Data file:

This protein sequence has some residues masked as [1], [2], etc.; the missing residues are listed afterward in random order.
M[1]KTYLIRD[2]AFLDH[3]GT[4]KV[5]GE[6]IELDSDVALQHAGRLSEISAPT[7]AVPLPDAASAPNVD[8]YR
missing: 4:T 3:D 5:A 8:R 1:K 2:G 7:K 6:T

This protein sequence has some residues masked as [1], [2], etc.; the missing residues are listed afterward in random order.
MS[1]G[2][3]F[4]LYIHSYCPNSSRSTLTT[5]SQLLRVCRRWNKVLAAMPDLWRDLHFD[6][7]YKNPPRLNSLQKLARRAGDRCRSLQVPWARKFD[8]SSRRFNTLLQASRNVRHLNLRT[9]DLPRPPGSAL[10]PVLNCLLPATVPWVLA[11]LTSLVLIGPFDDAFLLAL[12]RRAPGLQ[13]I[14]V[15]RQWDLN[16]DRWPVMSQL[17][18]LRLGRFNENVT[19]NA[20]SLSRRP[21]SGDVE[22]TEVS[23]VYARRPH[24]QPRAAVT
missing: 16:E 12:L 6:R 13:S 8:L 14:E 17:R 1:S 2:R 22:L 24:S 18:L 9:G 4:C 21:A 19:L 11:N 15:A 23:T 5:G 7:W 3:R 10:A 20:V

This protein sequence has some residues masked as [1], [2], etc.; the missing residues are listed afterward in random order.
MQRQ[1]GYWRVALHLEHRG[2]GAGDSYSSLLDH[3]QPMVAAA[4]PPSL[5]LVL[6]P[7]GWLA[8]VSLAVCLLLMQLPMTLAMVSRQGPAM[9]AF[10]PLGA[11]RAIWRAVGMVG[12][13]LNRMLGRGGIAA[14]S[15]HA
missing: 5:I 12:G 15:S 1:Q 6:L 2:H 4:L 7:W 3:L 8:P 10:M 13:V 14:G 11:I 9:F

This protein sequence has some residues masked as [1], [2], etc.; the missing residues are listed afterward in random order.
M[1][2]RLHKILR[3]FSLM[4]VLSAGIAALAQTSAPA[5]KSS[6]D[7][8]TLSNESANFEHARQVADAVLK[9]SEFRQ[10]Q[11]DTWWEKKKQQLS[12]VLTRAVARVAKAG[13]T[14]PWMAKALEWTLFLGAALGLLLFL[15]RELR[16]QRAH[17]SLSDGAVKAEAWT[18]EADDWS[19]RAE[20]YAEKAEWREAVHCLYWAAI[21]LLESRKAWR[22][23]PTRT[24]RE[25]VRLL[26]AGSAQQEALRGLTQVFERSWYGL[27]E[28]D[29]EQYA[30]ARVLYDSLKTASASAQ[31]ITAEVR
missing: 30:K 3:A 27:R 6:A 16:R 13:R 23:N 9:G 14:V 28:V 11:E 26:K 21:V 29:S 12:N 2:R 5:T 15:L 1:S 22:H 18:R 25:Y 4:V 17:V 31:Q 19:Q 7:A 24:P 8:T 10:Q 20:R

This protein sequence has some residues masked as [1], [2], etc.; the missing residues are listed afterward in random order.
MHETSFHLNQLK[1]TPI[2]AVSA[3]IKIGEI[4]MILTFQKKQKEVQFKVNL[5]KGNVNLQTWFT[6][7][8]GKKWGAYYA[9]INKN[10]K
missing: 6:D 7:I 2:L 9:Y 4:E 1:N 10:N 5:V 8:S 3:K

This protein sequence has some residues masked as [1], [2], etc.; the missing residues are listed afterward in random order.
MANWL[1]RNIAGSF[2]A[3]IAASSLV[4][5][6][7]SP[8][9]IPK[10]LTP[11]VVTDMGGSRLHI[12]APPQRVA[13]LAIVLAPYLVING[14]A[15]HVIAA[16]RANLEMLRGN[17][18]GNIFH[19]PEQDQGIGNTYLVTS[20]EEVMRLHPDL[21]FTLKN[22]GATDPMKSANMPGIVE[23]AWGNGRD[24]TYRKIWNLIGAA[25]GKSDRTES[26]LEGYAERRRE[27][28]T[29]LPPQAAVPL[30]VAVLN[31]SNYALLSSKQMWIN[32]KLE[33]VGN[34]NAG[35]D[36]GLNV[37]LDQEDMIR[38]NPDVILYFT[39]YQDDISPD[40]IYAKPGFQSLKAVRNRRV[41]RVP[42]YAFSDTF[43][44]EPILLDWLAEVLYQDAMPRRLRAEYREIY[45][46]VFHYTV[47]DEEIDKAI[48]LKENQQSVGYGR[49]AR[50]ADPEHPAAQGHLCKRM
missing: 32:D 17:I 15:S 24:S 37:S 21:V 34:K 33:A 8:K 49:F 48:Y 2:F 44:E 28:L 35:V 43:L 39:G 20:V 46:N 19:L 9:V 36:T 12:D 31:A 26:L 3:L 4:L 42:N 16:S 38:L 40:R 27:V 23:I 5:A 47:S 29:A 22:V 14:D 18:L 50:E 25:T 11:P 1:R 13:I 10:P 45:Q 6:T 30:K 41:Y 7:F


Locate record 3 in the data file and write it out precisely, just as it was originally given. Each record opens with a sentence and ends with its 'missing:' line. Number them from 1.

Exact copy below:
This protein sequence has some residues masked as [1], [2], etc.; the missing residues are listed afterward in random order.
MQRQ[1]GYWRVALHLEHRG[2]GAGDSYSSLLDH[3]QPMVAAA[4]PPSL[5]LVL[6]P[7]GWLA[8]VSLAVCLLLMQLPMTLAMVSRQGPAM[9]AF[10]PLGA[11]RAIWRAVGMVG[12][13]LNRMLGRGGIAA[14]S[15]HA
missing: 5:I 12:G 15:S 1:Q 6:L 2:H 4:L 7:W 3:L 8:P 10:M 13:V 14:G 11:I 9:F